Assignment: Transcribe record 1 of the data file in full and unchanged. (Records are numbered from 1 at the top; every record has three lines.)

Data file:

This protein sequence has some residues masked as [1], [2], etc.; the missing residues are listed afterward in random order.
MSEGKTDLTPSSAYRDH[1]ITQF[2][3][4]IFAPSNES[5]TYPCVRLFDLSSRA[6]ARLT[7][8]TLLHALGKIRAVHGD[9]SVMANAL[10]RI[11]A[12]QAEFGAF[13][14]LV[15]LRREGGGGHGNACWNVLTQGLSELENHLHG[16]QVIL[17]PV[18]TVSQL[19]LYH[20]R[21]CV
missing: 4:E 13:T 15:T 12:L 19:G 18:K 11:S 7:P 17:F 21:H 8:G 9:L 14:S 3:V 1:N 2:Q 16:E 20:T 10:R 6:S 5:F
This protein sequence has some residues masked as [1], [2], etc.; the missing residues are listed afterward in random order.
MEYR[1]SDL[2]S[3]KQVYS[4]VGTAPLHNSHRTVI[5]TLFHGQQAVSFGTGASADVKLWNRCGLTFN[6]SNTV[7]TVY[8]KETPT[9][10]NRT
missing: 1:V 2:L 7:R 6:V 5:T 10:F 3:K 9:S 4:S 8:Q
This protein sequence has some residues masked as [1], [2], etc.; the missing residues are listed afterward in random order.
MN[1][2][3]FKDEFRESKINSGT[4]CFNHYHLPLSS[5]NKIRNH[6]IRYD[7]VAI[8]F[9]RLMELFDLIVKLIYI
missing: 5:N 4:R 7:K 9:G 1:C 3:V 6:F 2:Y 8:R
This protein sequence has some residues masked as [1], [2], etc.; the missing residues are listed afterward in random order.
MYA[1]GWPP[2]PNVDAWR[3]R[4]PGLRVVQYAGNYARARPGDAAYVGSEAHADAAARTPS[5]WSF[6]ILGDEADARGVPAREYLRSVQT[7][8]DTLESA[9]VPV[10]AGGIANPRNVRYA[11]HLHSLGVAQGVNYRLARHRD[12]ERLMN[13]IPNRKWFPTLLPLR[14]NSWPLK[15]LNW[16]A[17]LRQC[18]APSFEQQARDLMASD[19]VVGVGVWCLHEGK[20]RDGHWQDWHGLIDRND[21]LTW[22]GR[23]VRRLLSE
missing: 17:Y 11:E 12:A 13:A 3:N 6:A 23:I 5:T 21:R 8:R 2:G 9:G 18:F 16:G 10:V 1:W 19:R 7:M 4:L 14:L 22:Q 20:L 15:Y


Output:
This protein sequence has some residues masked as [1], [2], etc.; the missing residues are listed afterward in random order.
MSEGKTDLTPSSAYRDH[1]ITQF[2][3][4]IFAPSNES[5]TYPCVRLFDLSSRA[6]ARLT[7][8]TLLHALGKIRAVHGD[9]SVMANAL[10]RI[11]A[12]QAEFGAF[13][14]LV[15]LRREGGGGHGNACWNVLTQGLSELENHLHG[16]QVIL[17]PV[18]TVSQL[19]LYH[20]R[21]CV
missing: 4:E 13:T 15:T 12:L 19:G 18:K 11:S 7:P 17:F 21:H 8:G 9:L 14:S 3:V 1:N 2:Q 16:E 20:T 10:R 6:S 5:F